Next up is Lucy Cavendish, who has a face that could cut glass and whose general demeanour suggests that she is not just a career woman, but a fucking career woman.

Above: a fucking career woman.

A woman's brain should be the only asset she needs, says LUCY CAVENDISH

When I was an editor of a magazine, I would NEVER have employed a woman who’d come for an interview showing off her cleavage, any more than I would have hired a man wearing tight shorts with his lunchbox on prominent display.

So why do women insist on ‘putting it all on show’? The answer, regrettably, is because whatever Peter Jones and his survey says, male colleagues do turn in to brain-dead morons at the sight of an impressive cleavage.

Yawn. Feminist who nevertheless won't help a sista out. Hates men, hates women too, blah blah blah.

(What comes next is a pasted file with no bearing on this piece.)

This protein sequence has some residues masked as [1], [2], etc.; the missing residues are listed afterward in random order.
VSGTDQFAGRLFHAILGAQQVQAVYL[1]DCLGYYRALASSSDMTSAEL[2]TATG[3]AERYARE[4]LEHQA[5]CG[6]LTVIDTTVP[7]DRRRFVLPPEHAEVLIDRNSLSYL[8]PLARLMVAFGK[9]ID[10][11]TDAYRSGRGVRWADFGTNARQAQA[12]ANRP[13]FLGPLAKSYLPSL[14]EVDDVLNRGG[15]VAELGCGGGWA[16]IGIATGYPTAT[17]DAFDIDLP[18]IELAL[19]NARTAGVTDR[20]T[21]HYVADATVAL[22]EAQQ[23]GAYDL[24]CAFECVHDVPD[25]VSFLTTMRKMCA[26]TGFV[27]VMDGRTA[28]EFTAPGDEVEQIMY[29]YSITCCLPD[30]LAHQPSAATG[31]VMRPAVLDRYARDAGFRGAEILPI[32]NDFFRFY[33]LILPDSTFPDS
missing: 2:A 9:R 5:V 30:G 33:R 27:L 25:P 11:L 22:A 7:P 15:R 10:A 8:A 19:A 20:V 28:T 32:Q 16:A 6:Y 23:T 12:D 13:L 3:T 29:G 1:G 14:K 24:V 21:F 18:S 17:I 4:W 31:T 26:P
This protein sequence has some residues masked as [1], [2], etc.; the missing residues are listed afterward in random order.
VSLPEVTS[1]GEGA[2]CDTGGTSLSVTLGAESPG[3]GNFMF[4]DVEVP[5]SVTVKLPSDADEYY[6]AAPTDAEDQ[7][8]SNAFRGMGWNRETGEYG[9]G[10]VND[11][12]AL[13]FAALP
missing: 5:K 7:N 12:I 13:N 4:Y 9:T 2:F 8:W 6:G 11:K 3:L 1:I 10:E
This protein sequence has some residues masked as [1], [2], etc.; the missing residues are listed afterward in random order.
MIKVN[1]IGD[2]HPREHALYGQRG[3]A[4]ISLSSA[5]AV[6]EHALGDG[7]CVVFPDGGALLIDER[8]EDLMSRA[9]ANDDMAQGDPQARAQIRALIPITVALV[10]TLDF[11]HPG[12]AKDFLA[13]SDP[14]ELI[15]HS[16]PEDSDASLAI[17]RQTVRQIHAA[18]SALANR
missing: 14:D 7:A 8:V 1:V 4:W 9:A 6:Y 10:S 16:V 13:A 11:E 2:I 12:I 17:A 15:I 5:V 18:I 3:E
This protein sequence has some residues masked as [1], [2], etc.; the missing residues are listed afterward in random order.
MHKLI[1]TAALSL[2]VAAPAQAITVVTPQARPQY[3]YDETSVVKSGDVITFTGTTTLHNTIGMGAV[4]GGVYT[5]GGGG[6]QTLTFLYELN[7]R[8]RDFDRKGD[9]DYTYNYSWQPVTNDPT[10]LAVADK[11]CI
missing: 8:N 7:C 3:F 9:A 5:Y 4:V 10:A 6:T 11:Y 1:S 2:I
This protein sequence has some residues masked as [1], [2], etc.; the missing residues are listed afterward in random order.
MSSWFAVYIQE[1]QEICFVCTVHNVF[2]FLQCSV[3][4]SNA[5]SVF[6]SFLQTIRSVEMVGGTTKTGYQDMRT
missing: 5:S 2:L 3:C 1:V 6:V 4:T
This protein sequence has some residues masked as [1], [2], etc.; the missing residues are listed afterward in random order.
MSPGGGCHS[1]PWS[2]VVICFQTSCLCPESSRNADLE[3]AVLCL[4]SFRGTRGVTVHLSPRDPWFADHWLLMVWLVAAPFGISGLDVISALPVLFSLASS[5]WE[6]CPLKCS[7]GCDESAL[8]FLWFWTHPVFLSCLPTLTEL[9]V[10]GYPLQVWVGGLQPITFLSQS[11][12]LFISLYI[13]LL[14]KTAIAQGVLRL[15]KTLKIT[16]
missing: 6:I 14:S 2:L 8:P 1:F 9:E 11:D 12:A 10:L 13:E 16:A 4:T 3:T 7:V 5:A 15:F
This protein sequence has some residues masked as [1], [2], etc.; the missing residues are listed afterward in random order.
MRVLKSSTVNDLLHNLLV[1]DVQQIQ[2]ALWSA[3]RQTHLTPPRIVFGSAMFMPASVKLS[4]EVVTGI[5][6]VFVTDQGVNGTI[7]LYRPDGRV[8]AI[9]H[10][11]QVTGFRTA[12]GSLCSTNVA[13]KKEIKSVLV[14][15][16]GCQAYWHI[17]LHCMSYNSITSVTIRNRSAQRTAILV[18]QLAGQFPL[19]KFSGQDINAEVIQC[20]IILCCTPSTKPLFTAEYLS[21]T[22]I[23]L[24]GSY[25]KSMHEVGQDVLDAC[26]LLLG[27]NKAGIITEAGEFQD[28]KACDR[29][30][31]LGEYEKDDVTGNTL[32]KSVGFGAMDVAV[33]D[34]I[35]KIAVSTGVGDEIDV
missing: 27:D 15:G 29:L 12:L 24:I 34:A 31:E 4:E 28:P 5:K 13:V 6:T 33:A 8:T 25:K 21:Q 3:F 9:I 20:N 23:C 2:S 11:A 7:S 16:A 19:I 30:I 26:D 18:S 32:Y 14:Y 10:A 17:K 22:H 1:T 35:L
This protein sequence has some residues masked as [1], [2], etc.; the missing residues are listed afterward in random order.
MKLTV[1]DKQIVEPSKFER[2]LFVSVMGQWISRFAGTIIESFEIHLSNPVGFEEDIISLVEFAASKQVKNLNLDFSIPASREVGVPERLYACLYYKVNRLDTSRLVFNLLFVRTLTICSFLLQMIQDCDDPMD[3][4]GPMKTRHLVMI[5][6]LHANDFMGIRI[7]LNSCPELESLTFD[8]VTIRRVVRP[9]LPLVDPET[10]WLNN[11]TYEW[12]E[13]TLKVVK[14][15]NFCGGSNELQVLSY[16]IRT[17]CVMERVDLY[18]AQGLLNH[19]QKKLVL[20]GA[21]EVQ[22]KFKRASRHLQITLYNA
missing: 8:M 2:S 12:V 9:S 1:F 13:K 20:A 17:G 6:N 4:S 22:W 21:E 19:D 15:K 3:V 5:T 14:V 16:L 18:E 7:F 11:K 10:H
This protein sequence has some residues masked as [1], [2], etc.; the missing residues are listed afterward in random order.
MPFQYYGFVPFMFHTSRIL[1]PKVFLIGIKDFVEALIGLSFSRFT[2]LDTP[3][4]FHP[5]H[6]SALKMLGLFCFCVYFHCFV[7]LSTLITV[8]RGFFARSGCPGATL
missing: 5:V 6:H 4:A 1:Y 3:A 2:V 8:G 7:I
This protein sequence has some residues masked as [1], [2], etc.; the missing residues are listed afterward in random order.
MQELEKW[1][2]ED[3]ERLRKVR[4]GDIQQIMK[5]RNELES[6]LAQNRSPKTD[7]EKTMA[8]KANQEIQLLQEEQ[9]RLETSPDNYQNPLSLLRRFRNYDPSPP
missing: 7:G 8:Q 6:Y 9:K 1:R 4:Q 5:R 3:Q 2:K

And far from taking a negative view, in their breast-obsessed ­stupor men are not only more likely to hire you, but to forgive any shortfalls.

I know this, because I’ve been on the receiving end of it - and felt ­horribly demeaned in the process.

Aww, poor Princess is upset about her privileges. You know what you could do about it, Ms. Cavendish? Stop bashing men, for a start, because that's nothing more than the exercise of that very same privilege you're so upset about.

Bashing the opposite sex is a shortfall which is forgiven only because you're a woman - any man can attest to what happens when he talks about women in this way.

I recently wore a new dress to a friend’s Christmas party that was reasonably low cut. I thought it wouldn’t matter. Why would a flash of cleavage make any difference to anything?

I couldn’t have been more wrong. One really old friend, a bit worse for wear, spent most of the night looking down my top, his tongue hanging out.

Another came up and said: ‘God, if my wife wasn’t here, I’d take you to bed.’ On and on it went.